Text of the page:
Nelson Mandela’s condition has deteriorated to “critical” after more than two weeks in a hospital in the South African capital, Pretoria, President Jacob Zuma said.
Mandela, 94, was admitted to the hospital’s intensive care unit on June 8 to receive treatment for a recurring lung infection, the fourth time he’d been hospitalized since December. Known by his clan name Madiba, Mandela became South Africa’s first black president in 1994.
“Doctors are doing everything to ensure his well-being and comfort,” Zuma, who visited Mandela last night, told reporters in Johannesburg today. “The country must accept that Madiba is very old” and his health will trouble him as he ages.
Mandela spent 27 years in prison for opposing white minority rule under apartheid, which ended after the ruling African National Congress won elections in 1994. He won the Nobel Peace Prize with F.W. de Klerk, the last leader of South Africa in the apartheid era, in 1993. Mandela stood down after five years and was succeeded by Thabo Mbeki.
Zuma was accompanied on his visit to the hospital yesterday by Cyril Ramaphosa, deputy president of the ANC, and was briefed by the medical team, Zuma said. They also met with Mandela’s wife, Graca Machel. Mandela was sleeping at the time, he said.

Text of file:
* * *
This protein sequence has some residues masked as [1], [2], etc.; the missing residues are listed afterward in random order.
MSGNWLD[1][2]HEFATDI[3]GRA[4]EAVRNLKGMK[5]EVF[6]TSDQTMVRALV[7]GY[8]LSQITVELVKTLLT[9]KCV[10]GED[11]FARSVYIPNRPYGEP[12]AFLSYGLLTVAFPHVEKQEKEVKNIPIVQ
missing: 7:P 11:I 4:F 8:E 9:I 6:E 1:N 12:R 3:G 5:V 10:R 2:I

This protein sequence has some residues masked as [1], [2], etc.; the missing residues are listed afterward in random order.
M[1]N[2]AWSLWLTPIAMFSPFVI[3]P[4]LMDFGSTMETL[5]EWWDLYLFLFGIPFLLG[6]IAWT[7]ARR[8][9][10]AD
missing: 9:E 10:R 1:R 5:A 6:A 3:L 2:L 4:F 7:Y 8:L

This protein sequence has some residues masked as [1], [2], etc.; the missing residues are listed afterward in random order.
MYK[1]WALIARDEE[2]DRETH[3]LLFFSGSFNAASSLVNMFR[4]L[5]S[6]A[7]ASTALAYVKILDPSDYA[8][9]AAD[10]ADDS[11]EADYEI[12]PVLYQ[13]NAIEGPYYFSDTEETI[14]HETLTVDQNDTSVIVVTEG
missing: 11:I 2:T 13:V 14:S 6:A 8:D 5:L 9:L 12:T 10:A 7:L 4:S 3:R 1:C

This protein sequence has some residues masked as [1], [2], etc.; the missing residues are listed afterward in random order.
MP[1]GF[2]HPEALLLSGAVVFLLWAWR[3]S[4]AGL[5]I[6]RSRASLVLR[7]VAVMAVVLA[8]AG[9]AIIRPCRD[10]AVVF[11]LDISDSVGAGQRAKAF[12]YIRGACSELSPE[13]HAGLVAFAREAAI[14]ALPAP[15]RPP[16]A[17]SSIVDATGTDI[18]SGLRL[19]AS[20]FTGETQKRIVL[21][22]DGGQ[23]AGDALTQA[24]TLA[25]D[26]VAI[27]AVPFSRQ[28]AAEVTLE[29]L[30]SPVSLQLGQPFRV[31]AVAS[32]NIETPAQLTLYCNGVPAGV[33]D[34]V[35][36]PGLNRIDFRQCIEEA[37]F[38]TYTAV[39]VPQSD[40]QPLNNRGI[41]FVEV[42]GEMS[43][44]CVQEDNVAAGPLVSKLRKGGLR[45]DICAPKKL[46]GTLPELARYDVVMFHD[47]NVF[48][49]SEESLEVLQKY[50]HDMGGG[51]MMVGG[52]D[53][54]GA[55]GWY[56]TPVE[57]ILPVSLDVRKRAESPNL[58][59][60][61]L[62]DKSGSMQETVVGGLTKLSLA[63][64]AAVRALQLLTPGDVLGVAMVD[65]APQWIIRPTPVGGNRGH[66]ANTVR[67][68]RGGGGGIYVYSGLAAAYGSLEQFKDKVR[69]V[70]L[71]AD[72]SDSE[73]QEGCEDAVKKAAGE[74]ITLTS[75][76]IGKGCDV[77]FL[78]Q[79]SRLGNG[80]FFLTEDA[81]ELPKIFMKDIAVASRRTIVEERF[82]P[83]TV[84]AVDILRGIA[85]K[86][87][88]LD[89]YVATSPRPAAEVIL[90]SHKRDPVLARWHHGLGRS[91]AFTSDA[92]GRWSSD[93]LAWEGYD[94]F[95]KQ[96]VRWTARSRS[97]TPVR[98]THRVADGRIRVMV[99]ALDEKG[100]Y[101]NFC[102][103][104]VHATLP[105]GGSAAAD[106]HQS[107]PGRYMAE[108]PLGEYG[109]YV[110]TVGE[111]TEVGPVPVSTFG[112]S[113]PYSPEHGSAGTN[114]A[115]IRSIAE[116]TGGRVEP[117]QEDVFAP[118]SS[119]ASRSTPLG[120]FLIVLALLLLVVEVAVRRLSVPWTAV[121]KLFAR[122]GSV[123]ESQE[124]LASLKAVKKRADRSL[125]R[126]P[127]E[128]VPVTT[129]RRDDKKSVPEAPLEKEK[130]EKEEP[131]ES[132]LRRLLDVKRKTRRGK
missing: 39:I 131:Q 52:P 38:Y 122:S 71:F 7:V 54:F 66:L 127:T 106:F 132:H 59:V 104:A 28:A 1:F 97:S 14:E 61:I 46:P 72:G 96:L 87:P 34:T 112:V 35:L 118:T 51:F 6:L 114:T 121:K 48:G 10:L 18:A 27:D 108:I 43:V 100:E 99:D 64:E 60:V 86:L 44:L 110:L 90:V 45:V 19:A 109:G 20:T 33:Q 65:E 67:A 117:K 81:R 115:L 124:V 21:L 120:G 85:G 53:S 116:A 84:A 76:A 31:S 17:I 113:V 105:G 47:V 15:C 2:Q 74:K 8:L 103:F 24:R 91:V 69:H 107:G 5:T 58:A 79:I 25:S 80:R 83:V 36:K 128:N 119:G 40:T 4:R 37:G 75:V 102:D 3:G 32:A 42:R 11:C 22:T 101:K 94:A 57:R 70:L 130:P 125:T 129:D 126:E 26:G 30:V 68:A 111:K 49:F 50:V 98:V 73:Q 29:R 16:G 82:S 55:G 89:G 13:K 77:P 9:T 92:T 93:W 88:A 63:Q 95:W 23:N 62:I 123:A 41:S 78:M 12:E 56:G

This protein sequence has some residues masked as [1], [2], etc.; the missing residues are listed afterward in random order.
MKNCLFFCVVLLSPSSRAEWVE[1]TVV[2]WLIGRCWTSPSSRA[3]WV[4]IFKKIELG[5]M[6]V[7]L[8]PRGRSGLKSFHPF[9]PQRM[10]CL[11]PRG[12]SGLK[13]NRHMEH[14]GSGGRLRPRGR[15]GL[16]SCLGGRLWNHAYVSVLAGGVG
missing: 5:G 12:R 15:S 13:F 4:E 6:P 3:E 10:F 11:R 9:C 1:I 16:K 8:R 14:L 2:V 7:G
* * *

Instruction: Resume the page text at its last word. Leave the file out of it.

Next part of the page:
“The fact that the doctors are saying that he has deteriorated from a serious condition to critical should be sobering to all of us,” Zuma’s spokesman Mac Maharaj told reporters in Johannesburg today.
Makaziwe Mandela, the former leader’s daughter, told Atlanta-based CNN in an interview that he’s “at peace with himself.” She said she’s praying “that the transition is smooth,” according to CNN, which interviewed her before the Presidency published a statement yesterday on Mandela’s condition.
On June 22, the Presidency confirmed a CBS News report that an ambulance transporting Mandela to the hospital on June 8 broke down.
The seven doctors who accompanied Mandela on his trip to the hospital were in control of the situation and his health wasn’t compromised, Zuma said. Maharaj said the ambulance breakdown caused a 15-minute delay until a replacement vehicle arrived, refuting the CBS report that it took about 40 minutes. He also denied that Mandela suffered a cardiac arrest when he was rushed to the hospital, as reported by CBS.
The ANC said in a statement yesterday it’s concerned that Mandela’s health deteriorated and is “calling upon all of us to keep President Mandela, his family and his medical team in our thoughts and prayers during this trying time.”
A state visit by U.S. President Barack Obama starting on June 28 won’t be affected by Mandela’s hospitalization, Zuma said.